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It was the rage in parenting in the 90's. The TV shows "Super Nanny" and "Nanny 911" used it all the time -- the  "Time Out" method of discipline.

Time Out was created by by Arthur Staats in his extended work with his daughter (and later son), and was part of a long-term program of behavioral analysis beginning in 1958 that treated various aspects of child development.

The purpose is to isolate or separate the child for a short period of time (usually 5 to 15 minutes) in order to allow the child to calm down, as well as to discourage inappropriate behavior. Time-outs can be on a chair, step, corner, bedroom, or any other location where there are no distractions. The child should be old enough to sit still and is required to remain there for a fixed period.

It seemed to work for some kids and it also gave the parent a time out if the child was having a major fit and screaming or throwing things. It was a way for everyone to reflect and calm down.

But times have changed and with that comes brand new discipline styles and ideas. Tovah P. Klein, Ph.D., author of "How Toddlers Thrive" says time-outs make no sense.

They're not healthy for your child's emotional well-being now or later, and they're not effective in terms of curbing "bad" behavior, Klein argues. If you're constantly giving your child a time out, that tells you something, doesn't it?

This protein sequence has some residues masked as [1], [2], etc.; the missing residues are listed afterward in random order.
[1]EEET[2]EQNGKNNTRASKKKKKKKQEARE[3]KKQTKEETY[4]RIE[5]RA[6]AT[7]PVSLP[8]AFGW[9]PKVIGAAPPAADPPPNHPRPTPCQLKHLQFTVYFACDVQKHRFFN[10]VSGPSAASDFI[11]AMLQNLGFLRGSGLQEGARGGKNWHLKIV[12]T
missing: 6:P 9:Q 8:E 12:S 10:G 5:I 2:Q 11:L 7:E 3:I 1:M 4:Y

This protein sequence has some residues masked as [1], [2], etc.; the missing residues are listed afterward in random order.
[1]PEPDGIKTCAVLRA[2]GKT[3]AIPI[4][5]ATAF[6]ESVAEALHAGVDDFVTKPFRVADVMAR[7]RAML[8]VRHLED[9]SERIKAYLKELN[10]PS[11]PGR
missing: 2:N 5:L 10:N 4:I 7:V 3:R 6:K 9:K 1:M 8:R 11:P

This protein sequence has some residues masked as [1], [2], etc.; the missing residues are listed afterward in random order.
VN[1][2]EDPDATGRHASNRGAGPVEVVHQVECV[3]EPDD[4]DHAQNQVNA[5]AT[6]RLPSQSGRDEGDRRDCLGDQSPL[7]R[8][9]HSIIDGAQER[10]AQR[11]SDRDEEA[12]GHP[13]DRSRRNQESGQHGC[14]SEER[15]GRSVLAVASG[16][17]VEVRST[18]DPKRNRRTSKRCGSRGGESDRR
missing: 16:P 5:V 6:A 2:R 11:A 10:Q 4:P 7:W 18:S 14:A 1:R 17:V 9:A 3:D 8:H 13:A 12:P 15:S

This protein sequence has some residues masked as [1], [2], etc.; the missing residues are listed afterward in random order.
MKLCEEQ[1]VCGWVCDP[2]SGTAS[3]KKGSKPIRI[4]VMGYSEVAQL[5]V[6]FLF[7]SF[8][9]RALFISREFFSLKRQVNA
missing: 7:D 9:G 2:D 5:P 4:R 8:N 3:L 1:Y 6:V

Two other child psychology experts, Daniel J. Siegel, M.D and Tina Payne Bryson, Ph.D., explain they're not big fans of the time out method. They believe when the parental response is to isolate the child, an instinctual psychological need of the child goes unmet.

In fact, they say, brain imaging shows that the experience of relational pain — like that caused by rejection — looks very similar to the experience of physical pain in terms of brain activity.

Dr. Peter Haiman of the Natural Child project feels time out can have a lasting effect emotionally on a child. He says that for the frustrated and uncomfortable child, time out offers enforced silence and the feeling of being rejected by one's parents.

A youngster who misbehaves and then is given time-out feels hurt, Haiman says. This hurt, combined with the frustration that caused the youngster to misbehave, gives birth to anger. And discipline practices like time out, which create hurt and anger, can harm a child and create life-long emotional effects.

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